When does thrifty become stingy?


I miss the Queen Vic market. Every time I go to the supermarket for fresh fruit and vegetables I am somewhat appalled at the price of the fruit and vegetables, unless it's a super, super special and I just can't bring myself to spend the money - on - for example - red peppers. Normally I always have some kind of capsicum in my fridge, but not for ages now. They're just too expensive. Well in the sense of not being a bargain. I can certainly afford them. I just don't want to. This morning I bought potatoes and resisted the urge to buy the cheapest ones and bought some mid price ones. The cheapest ones were quite easy to resist as they were in a big bag and there's only two of us and owing to David's mild aversion to potatoes - yes another newish aversion - we don't eat potatoes that often. The most expensive were the kipflers but they are not as versatile as others, so then it was a choice between the varieties on offer, and I think I did make myself buy some that were slightly more expensive. It hurt a little bit because I know that those I would have bought at the market would have been much cheaper. But I didn't buy any kipflers. That was a step too far for me.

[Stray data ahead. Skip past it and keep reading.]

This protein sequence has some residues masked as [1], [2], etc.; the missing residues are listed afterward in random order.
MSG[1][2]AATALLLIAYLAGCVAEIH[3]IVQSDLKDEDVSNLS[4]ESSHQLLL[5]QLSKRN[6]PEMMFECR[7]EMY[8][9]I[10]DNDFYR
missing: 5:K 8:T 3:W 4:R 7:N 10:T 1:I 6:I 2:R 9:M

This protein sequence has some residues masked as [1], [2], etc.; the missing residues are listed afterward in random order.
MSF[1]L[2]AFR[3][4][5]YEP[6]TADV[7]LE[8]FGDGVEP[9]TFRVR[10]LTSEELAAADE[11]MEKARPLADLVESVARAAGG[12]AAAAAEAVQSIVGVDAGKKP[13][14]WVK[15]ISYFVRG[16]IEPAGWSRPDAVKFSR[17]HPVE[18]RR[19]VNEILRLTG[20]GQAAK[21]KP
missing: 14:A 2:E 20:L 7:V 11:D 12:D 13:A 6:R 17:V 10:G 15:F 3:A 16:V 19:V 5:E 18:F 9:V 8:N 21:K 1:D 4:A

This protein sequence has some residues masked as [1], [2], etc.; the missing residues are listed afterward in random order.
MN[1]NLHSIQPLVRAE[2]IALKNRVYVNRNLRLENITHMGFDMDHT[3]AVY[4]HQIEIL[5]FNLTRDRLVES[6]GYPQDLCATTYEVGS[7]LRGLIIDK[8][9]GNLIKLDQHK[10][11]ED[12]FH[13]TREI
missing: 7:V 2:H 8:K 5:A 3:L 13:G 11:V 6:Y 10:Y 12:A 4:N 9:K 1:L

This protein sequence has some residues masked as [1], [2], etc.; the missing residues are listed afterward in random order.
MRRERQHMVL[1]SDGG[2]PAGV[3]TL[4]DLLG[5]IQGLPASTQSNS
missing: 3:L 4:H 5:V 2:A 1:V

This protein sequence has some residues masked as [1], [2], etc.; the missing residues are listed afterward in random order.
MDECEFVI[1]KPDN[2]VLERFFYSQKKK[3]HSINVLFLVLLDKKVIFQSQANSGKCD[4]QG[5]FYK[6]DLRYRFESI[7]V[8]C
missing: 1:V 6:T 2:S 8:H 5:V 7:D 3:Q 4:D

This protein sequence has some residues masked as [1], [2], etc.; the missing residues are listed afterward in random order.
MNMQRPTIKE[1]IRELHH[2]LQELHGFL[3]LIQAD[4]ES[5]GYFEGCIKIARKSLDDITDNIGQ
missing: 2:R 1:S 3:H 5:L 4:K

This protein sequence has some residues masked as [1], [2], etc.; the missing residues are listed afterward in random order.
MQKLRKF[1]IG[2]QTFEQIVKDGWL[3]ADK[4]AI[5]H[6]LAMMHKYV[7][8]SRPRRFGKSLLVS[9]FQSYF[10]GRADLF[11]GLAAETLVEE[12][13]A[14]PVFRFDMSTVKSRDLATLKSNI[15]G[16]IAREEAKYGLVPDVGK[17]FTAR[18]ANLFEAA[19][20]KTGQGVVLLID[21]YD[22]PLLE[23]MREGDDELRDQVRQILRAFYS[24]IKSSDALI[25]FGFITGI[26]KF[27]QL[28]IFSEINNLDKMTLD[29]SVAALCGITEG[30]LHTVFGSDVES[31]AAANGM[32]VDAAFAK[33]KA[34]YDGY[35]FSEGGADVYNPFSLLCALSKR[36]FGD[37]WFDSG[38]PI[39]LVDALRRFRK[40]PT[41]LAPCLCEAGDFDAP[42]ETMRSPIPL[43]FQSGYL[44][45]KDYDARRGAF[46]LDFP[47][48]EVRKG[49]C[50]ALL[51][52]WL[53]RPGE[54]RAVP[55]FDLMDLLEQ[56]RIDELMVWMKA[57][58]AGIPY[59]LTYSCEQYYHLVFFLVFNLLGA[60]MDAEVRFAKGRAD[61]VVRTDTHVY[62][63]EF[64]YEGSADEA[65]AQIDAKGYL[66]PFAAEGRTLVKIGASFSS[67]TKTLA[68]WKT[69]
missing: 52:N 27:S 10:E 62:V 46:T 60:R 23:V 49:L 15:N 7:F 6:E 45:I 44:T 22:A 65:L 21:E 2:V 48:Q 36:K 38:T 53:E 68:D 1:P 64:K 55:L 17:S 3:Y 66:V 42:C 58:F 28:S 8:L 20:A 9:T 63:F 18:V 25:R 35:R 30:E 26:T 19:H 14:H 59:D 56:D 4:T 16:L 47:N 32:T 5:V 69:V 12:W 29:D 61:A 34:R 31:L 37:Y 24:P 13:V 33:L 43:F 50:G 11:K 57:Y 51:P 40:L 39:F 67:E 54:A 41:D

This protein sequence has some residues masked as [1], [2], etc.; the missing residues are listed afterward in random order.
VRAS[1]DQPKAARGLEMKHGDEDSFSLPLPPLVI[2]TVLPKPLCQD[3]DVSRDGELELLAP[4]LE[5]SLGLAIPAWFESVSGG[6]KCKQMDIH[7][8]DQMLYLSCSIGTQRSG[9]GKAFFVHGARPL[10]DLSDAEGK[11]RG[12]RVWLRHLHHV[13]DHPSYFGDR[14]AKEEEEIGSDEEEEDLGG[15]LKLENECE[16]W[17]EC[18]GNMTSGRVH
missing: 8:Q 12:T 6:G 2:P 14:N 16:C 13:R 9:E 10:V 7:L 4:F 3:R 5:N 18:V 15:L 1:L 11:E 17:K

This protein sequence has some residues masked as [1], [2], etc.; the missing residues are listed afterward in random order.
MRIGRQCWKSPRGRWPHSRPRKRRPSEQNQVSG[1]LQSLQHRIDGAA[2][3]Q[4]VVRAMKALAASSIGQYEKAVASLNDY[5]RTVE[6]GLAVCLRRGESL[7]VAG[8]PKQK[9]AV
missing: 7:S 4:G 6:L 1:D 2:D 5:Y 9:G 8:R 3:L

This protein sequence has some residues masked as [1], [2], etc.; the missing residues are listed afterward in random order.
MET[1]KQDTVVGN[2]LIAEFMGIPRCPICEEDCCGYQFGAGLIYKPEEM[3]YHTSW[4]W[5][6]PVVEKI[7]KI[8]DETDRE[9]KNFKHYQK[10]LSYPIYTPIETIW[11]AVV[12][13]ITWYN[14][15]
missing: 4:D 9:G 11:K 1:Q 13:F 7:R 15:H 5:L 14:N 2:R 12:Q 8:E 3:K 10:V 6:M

But really what got me going on this topic was the sight of a very long queue for bread from the Old Europa bakery.

As the people in the queue were all dutifully 1.5 metres apart the queue stretched most of the length of the shopping centre. Now I'm sure their bread is great - I have tasted it and yes it is - well the baguettes anyway. Their croissants at $5.00 a pop always look marginally burnt to me. But it's expensive. And Coles, just a bit further along has delicious bread from Laurent at half the price. Possibly not quite as good but really not very far off and also made from long fermented sour dough - well admittedly not all of it, but some. Yes it's made in a factory and not by a husband and wife team, but if it tastes good why not? Indeed in some ways it's a more noble enterprise - excellent bread for everyone, rather than excellent bread for the rich few. Besides David makes super bread at home. So why would you spend the extra? Is it the best available in Eltham - probably yes. And as I can easily afford it why wouldn't I buy it?